Song-I Lim1,2, Kyu-Ho Song1, Chi-Hyeon Yoo1,2, Dong-Cheol Woo2, and Bo-Young Choe1
1Department of Biomedical Engineering, and Research Institute of Biomedical Engineering, The Catholic University of Korea College of Medicine, Seoul, Korea, Republic of, 2Asan Institute for Life Sciences, Asan Medical Center, Seoul, Korea, Republic of
Nicotine effects the activation of nicotinic acetylcholine receptors (nAChRs) in multiple areas of the brain. Varenicline is a partial agonist acting at the α4β2 nAChRs. The purpose of the study is to compare the in vivo effects of nicotine and varenicline that contribute to the reward system. The results show the tendency of increased Glu level in nicotine group. Moreover, GSH and NAA levels tended to decrease in the nicotine group. It satisfies that high resolution and short TE component adequately spilt the overlapped metabolite spectra and quantify the cerebral neurochemicals. We found that varenicline effectively inhibits the reward cycle.


57 Choline metabolism is reprogrammed differently in mutant IDH1 cells - Permission Withheld
Pavithra Viswanath1, Jose Izquierdo-Garcia1, Larry Cai1, Joanna Phillips2, Russell Pieper2, and Sabrina M Ronen1
1Radiology, University of California San Francisco, San Francisco, CA, United States, 2Neurological Surgery, University of California San Francisco, San Francisco, CA, United States
Abnormal choline metabolism with increased levels of phosphocholine (PC) driven by overexpression of choline kinase α is considered a hallmark of cancer. For the first time, we show that glioma cells with the IDH1 mutation reprogram choline metabolism differently. Using 13C-MRS to quantify [1,2-13C]-choline flux to PC in IDH1 mutant cells from two genetically engineered glioma models, we show that reduced PC synthesis is characteristic of mutant IDH1 cells. Furthermore, reduced PC synthesis is driven by down-regulated choline kinase α expression. Our study points to unusual reprogramming of choline metabolism in IDH1 mutant glioma cells, pointing to novel therapeutic opportunities. 


58 Reciprocity based metabolite quantification at 3T
Niklaus Zoelch1, Andreas Hock1,2, and Anke Henning1,3
1Institute for Biomedical Engineering, UZH and ETH Zurich, Zurich, Switzerland, 2Department of Psychiatry, Psychotherapy and Psychosomatics, University of Zurich, Zurich, Switzerland, 3Max Planck Institute for Biological Cybernetics, Tuebingen, Germany
At 1.5 T reciprocity principle based quantification strategies have been successfully used to quantify brain metabolites. But these methods all rely on the assumption that the magnitude of the RF transmission field B1+ and the reception field B1- are equal at all points in the subject. This is not true at higher field strengths and for example differences in the concentrations measured in the left and right hemisphere are observed when these methods are directly applied at higher fields. Here a further development is presented, proposing a correction for deviations of B1+ from B1- to allow concentration measurements at 3T and even higher field strength without the need of assumptions about concentrations of an internal reference. The obtained metabolite concentrations in vivo in 31 healthy volunteers highly agree with values estimated with internal water referencing, demonstrating the capabilities of this new method, which might make concentration measurements in diseased tissue more reliable.    


59 In vivo metabolite quantification using ERETIC with corrections for changes in the RF transmission and recepetion field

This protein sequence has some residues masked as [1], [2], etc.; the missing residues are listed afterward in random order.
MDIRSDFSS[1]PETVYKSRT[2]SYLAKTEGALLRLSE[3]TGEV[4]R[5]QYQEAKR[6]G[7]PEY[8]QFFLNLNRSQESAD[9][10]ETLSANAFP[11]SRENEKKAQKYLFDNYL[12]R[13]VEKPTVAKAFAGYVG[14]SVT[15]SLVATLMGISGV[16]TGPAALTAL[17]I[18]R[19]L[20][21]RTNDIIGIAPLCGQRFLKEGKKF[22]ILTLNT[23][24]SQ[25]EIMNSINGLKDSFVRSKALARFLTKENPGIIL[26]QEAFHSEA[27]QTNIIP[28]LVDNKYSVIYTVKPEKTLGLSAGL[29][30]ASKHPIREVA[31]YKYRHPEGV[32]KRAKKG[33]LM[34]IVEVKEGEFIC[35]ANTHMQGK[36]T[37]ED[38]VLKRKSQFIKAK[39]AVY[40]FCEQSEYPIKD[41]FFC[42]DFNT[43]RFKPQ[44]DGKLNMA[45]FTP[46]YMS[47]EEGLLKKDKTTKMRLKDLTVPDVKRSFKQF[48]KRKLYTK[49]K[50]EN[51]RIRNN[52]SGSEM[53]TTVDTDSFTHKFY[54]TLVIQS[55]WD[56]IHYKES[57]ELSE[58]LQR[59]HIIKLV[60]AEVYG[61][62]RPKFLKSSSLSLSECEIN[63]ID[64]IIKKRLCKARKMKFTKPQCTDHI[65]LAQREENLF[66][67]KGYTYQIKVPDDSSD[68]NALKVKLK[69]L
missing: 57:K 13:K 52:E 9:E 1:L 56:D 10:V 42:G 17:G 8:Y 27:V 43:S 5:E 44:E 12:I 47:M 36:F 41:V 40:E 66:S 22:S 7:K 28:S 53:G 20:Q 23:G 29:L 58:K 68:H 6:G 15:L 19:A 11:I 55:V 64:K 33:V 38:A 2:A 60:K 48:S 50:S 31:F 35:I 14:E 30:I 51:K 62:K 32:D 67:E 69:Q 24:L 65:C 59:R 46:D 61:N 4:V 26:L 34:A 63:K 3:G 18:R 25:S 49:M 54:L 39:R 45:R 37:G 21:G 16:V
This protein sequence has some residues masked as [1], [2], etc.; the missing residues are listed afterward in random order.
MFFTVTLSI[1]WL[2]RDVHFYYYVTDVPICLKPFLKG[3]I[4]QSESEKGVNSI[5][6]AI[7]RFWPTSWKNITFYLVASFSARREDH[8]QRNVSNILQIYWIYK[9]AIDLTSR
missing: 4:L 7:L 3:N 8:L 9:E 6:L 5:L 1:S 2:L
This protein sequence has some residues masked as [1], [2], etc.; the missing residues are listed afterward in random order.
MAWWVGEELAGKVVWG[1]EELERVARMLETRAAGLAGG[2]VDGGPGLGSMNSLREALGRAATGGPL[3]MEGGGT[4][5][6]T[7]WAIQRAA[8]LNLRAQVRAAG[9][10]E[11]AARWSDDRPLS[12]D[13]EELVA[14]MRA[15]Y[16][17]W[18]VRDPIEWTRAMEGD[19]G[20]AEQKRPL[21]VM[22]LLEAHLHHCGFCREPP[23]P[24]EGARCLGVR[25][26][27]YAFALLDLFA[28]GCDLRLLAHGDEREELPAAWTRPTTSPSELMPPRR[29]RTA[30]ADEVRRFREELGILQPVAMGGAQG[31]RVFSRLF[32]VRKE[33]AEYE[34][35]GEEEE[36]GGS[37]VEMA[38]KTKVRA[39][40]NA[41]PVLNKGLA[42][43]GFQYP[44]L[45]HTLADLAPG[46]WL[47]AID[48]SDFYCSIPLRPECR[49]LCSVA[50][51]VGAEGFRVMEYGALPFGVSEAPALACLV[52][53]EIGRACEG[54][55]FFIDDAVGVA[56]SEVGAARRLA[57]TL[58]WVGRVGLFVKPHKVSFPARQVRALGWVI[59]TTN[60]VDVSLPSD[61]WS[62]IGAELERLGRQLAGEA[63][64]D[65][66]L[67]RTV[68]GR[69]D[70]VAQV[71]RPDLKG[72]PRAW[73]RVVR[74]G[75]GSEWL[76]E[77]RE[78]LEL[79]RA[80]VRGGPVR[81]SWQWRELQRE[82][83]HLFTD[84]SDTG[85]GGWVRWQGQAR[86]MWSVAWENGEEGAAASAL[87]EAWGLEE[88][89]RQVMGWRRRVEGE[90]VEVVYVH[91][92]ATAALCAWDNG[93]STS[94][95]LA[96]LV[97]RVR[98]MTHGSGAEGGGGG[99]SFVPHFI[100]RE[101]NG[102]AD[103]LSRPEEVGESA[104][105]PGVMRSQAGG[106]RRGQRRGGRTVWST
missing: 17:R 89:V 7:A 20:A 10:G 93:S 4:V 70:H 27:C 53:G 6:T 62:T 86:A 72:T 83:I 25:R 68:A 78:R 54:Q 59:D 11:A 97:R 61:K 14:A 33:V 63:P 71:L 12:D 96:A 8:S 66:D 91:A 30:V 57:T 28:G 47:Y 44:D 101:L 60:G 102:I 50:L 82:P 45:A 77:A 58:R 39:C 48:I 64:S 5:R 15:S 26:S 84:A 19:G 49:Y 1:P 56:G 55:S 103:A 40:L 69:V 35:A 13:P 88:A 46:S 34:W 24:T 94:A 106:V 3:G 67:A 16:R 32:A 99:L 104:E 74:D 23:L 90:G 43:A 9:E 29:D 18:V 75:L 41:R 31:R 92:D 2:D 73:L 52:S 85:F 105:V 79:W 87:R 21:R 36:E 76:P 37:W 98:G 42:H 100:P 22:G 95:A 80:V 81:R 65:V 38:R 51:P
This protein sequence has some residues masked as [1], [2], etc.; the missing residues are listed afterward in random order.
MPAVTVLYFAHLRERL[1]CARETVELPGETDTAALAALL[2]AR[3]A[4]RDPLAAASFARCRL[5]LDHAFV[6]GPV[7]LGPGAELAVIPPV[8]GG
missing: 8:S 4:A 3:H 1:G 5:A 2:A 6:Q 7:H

Niklaus Zoelch1, Andreas Hock1,2, and Anke Henning1,3
1Institute for Biomedical Engineering, UZH and ETH Zurich, Zurich, Switzerland, 2Department of Psychiatry, Psychotherapy and Psychosomatics, University of Zurich, Zurich, Switzerland, 3Max Planck Institute for Biological Cybernetics, Tuebingen, Germany
With ERETIC (Electric Reference To access In vivo Concentrations) metabolite signals measured in vivo are referenced to a signal measured in a phantom while directly correcting for differences in the coli loading conditions between the in vivo and in vitro measurement. This is beneficial compared to using an internal reference because no assumption about the concentration or the relaxation rate of the internal reference is need. However in contrast to the signal of an internal reference the ERETIC signal contains no information about B1 during transmission or reception and changes in B1 between the in vivo and in vitro measurement or at different positions are misinterpreted as metabolite concentration changes. The aim of this work was to tackle this problem by incorporating reception sensitivity corrections into the ERETIC method and by using a volume based power optimization to avoid differences during transmission. As a result, the obtained metabolite concentrations agree well with the values obtained with internal water referencing in healthy volunteers.  


60 Using partially suppressed water signal to improve J-edited proton MRS - Permission Withheld
Zhengchao Dong1,2, Joshua Kantrowitz1,2, and Hong Wang1,3
1Columbia University, New York, NY, United States, 2New York State Psychiatric Institute, New York, NY, United States, 3Tianjin University, Tianjin, China, People's Republic of
Magnetic field drift and subject motion during J-editing proton MRS scan will not only cause frequency and phase drifts in the spectrum but also alter the linewidth and lineshape. When the linewidths/shapes of edit-on and edit-off spectra do not match, the J-difference spectrum will have residue of Cr peaks; even when edit-on/off spectra match each other, the linebroadening and distortion will deteriorate the quality of the difference spectrum. In this study, we used the partially suppressed water signals to match and to transform the edit-on and edit-off spectra so as to improve the quality of the J-edited spectrum.